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Legend - Cardinal Points CD (album) cover

CARDINAL POINTS

Legend

 

Neo-Prog

3.83 | 100 ratings

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Lost Lorien
5 stars Cardinal rules

For me, this album was a real slow burn. I first came across it on the useful Progstreaming website and my initial impression was I could take it or leave it, but my partner said he liked it so I gave it another couple of listens and it grew on me. Truthfully it got completely under my skin to the extent that I now feel it is possibly the best of album of 2011 if not the album of the decade so far, and I hope it isn't a decade before this band grace us with more.

Legend's sound is definitely unique ? though not in an 'in your face', stand out way, but rather as a cunning blend of subtle surprises worked into the overall rock sound. A couple of the reviews I've read have described the production as dull or muddy, which I don't understand, the sound has been layered with the skill of a landscape artist building textures that go beyond the instruments without sounding contrived or overtly synthetic. Indeed organic would be my description for the sound overall. Legend seem to draw on a broad palette of influences. I will refrain from a long list of bands here, because there are plenty of comparisons elsewhere and looking at comparisons really won't give a meaningful insight. Better to move straight to the heart of the album and the only thing that matters, the music:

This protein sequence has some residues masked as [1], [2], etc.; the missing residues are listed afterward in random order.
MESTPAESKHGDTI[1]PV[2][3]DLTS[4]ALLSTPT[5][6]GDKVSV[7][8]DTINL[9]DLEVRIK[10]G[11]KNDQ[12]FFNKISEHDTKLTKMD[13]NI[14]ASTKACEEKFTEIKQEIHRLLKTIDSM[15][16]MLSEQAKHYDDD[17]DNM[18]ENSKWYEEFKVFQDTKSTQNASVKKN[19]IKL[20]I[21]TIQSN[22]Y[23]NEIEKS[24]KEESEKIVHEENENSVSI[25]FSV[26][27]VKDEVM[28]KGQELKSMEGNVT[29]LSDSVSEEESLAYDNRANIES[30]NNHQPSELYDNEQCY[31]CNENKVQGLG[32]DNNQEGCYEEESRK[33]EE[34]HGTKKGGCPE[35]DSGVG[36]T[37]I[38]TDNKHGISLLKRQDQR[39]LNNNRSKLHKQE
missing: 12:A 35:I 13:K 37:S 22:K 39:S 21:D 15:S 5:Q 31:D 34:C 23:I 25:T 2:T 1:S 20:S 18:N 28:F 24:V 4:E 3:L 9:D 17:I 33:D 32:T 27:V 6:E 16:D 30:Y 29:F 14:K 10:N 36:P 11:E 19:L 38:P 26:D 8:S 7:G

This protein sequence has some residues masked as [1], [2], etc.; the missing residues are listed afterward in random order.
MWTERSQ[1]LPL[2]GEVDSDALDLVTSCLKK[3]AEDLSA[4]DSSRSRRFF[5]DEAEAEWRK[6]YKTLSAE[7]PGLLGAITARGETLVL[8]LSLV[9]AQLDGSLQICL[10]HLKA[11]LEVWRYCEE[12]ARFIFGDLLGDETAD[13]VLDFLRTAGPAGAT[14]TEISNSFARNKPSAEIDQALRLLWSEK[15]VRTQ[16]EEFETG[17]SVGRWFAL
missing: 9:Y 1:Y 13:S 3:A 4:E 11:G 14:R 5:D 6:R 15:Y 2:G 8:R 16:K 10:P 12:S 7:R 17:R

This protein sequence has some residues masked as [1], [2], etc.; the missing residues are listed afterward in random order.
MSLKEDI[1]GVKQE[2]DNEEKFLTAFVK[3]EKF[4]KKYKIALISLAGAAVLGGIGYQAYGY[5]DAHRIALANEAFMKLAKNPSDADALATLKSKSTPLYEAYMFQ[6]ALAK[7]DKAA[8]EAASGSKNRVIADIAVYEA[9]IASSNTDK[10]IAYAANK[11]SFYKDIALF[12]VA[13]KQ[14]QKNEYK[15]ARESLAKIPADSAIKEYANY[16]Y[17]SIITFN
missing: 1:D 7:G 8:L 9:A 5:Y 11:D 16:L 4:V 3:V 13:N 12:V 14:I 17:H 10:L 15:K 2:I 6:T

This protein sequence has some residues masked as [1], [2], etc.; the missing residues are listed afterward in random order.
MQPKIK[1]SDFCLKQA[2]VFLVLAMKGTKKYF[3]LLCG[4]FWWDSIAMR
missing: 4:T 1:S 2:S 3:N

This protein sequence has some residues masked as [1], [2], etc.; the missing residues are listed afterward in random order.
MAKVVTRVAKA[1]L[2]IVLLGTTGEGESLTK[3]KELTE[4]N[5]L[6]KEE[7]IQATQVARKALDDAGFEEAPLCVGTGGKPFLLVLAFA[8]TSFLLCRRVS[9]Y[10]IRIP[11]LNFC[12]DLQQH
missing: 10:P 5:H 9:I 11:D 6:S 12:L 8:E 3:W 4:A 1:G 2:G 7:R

The album opens with Carved in Stone, an opener laden with menace, even the birdsong is sinister. The first instrument is Didgeridoo, which gives a pulse to which ethnic percussion and 'Gabriel-esque' drones are added before Kerry Parker's earthy yet ethereal tones are added. I must confess I prefer male vocals as a rule but, Parker is one of the few exceptions. The lyrics weave their spell as the sound builds in tension until we get our first taste of the full band in a call and response chorus, beautifully embellished with flute and guitar licks from Clare and Dave Foster respectively. Any thoughts that Legend might be 'airy fairy new age' are firmly dismissed as the band continues to show its harder edge. This section gives way to a much weightier second part; Organ and punchy guitars drive the band onwards into a hypnotic primal pulse, a heartbeat of the earth, built on pulsing drums with floating vocals which then twists into a medieval interlude before sidestepping into a whimsical folk flute solo then turning it all on its head once more. A monumental link passage moves us into the next twist in the song. A sparse backing that is pure rock, and perhaps even a hint of blues to these ears, gives some space for Parker's voice to move 'mountains and to mark the arc of time'. The track concludes with organ and guitar trading licks as the rhythm section pushes the song to a rock solid conclusion.